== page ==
The Blackpool paper has been full of challenging comments from readers on two local transport issues during 2016. The first concerns the town centre need for a more coordinated bus service arrangement ie : a bus station; whilst the second involves the tram extension serving Blackpool North aka North Station.
A sizeable amount of criticism has been levelled at the Council over the lack of a town centre bus station and the wide spread of bus service stops; whilst a predictable number of concerns have been expressed over funding an on street tram service along Talbot Road as far as the current Wilko store site. Both topics have been taken in hand by the Council and Blackpool Transport Services to deliver an enhanced solution that takes advantage of Blackpool's first tramway extension since the 1920s. At the same time the important parallel investment by Network Rail which involves electrification of the Preston to Blackpool North railway will be taking place, offering enhanced service improvements overall.
Original thinking of planners in the formative days of the Talbot Gateway scheme was a joined up bus, tram and railway interchange with a new station terminal building. This has fallen by the way side most certainly because of costs, and also because of the sharp difference in levels between the existing station and tracks - and onstreet traffic which made this desirable objective impossible. As things stand the important plus for the town centre and station is the replacement of the concrete bunker housing the Wilko's business and a car park - with a two sectioned modern development in which a tram terminus will be 'inserted'. Access from the station precinct into or onto the tram terminus and Talbot Road will hopefully involve moving walkways with an light enhanced passage onto Talbot Road itself.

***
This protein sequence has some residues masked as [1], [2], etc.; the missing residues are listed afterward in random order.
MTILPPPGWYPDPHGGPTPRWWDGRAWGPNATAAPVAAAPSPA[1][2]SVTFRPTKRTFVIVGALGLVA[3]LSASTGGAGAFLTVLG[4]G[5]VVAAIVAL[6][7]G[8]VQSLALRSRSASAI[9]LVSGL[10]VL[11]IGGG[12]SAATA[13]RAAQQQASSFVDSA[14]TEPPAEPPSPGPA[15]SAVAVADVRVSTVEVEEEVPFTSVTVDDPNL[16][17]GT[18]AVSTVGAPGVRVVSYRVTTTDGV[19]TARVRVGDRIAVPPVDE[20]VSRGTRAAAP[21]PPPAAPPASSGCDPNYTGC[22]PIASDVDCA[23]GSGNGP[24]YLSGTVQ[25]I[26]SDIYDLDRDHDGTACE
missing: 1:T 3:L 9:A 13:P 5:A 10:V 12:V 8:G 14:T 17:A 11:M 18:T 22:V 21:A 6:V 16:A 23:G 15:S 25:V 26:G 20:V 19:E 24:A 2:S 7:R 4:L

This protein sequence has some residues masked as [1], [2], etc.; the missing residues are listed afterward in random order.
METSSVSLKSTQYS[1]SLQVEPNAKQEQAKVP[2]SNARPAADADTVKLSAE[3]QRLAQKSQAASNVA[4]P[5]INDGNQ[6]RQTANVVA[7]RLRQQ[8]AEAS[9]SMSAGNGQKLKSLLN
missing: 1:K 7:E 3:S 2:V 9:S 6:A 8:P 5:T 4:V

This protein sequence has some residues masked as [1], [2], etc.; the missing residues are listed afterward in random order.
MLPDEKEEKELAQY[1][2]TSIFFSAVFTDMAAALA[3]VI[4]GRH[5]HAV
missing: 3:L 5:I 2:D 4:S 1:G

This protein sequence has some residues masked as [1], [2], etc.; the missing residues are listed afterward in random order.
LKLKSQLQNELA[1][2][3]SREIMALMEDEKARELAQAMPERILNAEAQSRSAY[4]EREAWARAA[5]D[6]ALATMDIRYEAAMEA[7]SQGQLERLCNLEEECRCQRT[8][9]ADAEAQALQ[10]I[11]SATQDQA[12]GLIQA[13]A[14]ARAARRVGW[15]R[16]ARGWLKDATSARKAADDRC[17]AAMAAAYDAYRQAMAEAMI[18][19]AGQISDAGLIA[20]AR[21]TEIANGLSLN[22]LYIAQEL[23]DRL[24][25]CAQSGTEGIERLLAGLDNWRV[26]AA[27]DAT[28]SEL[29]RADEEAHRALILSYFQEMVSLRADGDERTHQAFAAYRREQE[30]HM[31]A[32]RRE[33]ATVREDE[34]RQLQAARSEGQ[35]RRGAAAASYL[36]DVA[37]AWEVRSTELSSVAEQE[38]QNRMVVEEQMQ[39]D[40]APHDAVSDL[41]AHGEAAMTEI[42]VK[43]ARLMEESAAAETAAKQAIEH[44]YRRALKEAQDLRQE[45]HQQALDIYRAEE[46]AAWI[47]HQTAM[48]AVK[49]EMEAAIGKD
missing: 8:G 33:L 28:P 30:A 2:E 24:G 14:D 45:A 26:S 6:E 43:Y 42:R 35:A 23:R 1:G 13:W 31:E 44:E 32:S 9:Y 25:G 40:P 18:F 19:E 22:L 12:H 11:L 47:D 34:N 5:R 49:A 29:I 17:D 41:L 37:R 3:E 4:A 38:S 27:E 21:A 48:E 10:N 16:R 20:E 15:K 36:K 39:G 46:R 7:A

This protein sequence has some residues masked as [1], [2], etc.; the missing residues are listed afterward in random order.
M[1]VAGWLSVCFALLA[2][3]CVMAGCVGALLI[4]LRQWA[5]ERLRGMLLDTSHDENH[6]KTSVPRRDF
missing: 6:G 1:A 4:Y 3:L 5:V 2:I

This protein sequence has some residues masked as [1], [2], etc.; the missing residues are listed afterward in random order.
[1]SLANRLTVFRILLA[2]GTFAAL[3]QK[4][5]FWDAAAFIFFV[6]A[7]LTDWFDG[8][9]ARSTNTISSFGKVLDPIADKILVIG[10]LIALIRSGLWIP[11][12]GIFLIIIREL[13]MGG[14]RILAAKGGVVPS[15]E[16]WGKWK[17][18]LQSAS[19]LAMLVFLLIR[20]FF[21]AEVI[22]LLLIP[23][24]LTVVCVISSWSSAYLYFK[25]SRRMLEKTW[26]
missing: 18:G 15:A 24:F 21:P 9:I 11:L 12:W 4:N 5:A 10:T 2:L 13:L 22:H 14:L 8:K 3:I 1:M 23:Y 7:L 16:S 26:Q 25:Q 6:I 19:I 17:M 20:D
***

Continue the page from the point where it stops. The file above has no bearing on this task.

The Council Leader has personally attested to the importance and value of the tram extension which has a further benefit in obliging the redevelopment of Talbot Road from the Town Hall to the new scheme. Currently this abysmal stretch of public thoroughfare is like a sinkhole casting a disreputable shadow over arriving visitors. Clearing away the dross and rundown properties on both sides is well overdue - swept paths of the trams will enforce a clear passage for limited traffic and much else. Blackpool Transport are working with the Council to bring about a more orderly arrangement for the many bus services which utilise the same stretch of Talbot Road (or parts thereof) - and a bus 'hub' is envisaged which benefits the area and importantly the travelling public. This doesn't mean 'Talbot Road Bus Station Mark II' though.
Much like the A585 upgrade and these town centre changes, and of course the expectation that new energy sourcing through 'fracking' - will attract critics and opposition. This is a healthy condition for all of us with pro and ante views being openly expressed - much like the EU Referendum. Unfortunately of course one cannot please all the people all the time. In this case the trams have it. With the ongoing work at Crossleys Bridge due to close entirely in a few weeks time when it is demolished and a new bridge constructed facilitating overhead electric wiring for the railway into Blackpool - even more strident criticism can be expected. Living in proximity to this important work allows a firsthand perspective on the resulting traffic issues that unfortunately have no practical solutions other than grin and bear it for drivers (and bus passengers). It is however a sign of investment in the town and its future - for which we should be appreciative. A lot of people are engaged in promoting this meaningful change in the town centre fabric and they deserve to be recognised.
Even the sharp outline of this Alexander Dennis demonstrator seen last year does nothing to disguise the appalling blot on the landscape which looms over the Talbot Gateway scheme. The Council are definitely commended for engineering the removal of this awful structure and its early replacement (complete with tram terminus, office and possibly a hotel). Images : John Woodman